Air Force partnership advancing wearable sensor technology
Imagine being able to monitor your health quickly, simply, painlessly, and continuously, without complicated equipment or a doctor visit. For athletes or people with health conditions, an immediate physical "status update" would be a great convenience. For the warfighter in the field, it could be the crucial element of a successful mission.
Crystalline Mirror Solutions (CMS)
Crystalline Mirror Solutions (CMS) manufacture low-noise, reflective optical components based on a patented coating technology.
World's first 3D volumetric circuit
Research on the 3D/volumetric circuit technology was borne out of the notion that a three-dimensional circuit offers more freedom to make circuits smaller, lighter and more efficient. 3D printing allows them to be manufactured into arbitrary form factors that can be integrated into any object or surface.
Route to flexible electronics made from exotic materials
Engineers have developed a technique to fabricate ultrathin semiconducting films made from a host of exotic materials other than silicon. To demonstrate their technique, the researchers fabricated flexible films made from gallium arsenide, gallium nitride, and lithium fluoride — materials that exhibit better performance than silicon but until now have been prohibitively expensive to produce in functional devices.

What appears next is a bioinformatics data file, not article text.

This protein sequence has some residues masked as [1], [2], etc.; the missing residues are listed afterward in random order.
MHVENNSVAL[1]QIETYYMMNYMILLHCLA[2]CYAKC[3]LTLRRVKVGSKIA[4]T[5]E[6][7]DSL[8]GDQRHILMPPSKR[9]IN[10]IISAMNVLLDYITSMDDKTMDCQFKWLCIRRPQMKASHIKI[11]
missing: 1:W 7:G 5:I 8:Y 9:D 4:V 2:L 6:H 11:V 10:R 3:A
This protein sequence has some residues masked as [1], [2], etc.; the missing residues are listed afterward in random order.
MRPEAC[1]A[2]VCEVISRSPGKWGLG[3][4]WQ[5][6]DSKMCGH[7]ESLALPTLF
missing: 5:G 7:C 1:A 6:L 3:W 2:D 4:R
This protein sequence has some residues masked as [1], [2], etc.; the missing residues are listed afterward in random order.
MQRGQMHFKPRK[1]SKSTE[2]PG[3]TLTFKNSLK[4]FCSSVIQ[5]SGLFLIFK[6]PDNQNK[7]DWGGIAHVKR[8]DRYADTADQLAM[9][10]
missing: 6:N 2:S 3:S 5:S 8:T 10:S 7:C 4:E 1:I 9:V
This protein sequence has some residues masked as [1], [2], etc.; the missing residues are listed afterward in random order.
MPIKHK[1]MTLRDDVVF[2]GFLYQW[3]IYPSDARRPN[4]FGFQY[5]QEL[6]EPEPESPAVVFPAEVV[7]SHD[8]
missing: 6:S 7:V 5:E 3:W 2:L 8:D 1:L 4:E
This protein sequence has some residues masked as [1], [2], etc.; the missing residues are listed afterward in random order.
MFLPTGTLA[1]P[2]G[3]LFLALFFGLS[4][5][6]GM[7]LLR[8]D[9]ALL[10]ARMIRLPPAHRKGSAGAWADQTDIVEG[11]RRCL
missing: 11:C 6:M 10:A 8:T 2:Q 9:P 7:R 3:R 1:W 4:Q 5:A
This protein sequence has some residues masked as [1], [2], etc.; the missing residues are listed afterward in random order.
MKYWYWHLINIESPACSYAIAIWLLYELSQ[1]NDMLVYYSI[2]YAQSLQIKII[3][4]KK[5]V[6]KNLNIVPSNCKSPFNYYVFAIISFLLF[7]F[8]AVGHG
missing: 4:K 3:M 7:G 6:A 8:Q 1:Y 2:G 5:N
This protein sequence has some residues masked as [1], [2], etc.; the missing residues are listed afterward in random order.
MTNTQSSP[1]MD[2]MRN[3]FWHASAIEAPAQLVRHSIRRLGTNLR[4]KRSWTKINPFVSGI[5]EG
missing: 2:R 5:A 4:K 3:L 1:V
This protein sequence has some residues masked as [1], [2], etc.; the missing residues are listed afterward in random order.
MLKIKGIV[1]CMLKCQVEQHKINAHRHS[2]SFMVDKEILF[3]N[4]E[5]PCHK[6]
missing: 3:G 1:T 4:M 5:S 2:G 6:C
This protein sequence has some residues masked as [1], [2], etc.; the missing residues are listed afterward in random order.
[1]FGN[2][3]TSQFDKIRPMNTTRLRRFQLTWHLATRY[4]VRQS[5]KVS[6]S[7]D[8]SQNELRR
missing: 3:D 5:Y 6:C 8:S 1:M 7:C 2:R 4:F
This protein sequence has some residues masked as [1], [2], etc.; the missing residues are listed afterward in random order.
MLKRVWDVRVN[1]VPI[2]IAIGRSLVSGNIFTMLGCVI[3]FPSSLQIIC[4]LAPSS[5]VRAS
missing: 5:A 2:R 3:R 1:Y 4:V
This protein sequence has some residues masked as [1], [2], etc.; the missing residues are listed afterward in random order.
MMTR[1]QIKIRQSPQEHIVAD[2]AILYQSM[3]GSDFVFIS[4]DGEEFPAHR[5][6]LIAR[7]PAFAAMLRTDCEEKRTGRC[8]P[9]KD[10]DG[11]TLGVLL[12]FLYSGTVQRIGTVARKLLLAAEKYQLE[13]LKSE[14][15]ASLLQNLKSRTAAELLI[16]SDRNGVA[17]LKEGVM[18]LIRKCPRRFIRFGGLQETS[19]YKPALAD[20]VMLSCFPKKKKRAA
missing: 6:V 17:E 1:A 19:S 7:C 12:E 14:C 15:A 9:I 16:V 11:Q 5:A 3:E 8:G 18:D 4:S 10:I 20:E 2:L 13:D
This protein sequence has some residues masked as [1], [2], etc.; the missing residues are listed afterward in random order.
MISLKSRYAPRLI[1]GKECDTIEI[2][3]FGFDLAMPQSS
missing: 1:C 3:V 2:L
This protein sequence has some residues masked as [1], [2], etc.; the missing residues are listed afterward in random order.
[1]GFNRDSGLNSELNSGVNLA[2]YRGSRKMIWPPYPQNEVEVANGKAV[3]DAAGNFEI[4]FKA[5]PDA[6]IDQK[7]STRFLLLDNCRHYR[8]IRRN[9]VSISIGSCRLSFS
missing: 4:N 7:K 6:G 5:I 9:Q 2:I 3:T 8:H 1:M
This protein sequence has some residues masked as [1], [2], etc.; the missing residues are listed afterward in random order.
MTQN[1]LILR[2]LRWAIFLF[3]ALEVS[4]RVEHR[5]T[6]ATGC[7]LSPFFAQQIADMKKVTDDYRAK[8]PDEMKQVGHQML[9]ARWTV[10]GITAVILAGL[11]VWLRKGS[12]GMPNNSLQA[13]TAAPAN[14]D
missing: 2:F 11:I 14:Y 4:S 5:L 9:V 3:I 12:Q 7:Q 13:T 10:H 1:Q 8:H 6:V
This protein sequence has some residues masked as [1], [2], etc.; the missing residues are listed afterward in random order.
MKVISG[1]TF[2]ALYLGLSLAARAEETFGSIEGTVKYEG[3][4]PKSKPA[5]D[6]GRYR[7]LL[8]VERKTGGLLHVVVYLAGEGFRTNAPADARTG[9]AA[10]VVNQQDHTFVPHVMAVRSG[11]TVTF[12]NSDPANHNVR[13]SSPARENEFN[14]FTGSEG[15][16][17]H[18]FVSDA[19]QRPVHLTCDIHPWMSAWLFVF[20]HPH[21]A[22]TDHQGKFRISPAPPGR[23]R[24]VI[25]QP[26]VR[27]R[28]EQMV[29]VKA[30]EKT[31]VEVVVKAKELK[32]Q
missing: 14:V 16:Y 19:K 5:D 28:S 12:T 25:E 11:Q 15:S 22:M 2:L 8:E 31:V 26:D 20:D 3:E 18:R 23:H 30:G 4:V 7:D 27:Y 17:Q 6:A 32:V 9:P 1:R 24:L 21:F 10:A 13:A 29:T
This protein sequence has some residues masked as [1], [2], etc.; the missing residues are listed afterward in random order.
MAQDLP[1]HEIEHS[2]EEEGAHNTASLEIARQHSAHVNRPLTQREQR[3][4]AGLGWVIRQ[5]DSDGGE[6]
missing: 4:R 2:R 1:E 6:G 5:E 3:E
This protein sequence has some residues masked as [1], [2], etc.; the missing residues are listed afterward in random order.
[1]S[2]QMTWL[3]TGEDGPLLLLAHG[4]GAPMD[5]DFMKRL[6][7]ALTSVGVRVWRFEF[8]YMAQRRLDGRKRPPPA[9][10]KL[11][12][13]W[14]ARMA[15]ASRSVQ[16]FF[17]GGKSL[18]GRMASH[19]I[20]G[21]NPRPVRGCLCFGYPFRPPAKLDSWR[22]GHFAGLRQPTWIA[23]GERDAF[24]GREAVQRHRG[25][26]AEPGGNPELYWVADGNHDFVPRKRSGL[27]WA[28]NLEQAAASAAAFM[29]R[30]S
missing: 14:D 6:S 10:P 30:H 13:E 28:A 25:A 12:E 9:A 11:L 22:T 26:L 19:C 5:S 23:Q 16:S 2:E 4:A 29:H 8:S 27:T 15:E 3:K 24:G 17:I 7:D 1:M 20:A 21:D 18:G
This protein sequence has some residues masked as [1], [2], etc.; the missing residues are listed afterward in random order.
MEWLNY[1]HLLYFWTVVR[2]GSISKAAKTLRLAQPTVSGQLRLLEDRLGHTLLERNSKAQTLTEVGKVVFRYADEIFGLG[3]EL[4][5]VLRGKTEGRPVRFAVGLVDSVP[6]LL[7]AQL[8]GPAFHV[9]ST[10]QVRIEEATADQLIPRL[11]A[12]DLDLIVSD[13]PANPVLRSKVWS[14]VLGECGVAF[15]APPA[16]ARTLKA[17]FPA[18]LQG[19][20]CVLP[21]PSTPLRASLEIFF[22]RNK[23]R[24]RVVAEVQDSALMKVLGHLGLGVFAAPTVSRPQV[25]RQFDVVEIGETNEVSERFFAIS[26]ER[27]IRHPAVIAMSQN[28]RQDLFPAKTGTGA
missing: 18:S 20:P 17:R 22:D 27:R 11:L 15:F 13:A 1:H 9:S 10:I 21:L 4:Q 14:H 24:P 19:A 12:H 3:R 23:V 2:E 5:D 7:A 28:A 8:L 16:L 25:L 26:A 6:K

Wearable for battlefield trauma
Known as Batdok, a wearable technology allows a medic to efficiently monitor multiple casualties in the field using a smartphone or tablet. Adaptation for civilian applications will advance telemedicine capabilities, the company said.
Clothing that can charge your cell phone, carbon is the new black
Engineers are leveraging a partnership to create clothing that can charge your cell phone. Move over, Iron Man.
New 4-D printer could reshape the world we live in
Scientists report that they have developed a powerful printer that could streamline the creation of self-assembling structures that can change shape after being exposed to heat and other stimuli. They say this unique technology could accelerate the use of 4-D printing in aerospace, medicine and other industries.
GE Global Research
GE Global Research presented their work producing a wearable sensor for monitoring hydration. IDTechEx attended their presentation at 2018FLEX in Monterey, CA.
Biosensors will be inexpensive, do more, go everywhere
When it comes to biometric sensors, human skin isn't an ally. It's an obstacle. Researchers are developing cutting-edge methods to overcome this barrier without compromising the skin and its ability to prevent infection and dehydration. By making better noninvasive tests, researchers can open up enormous opportunities in medicine and the fitness industry.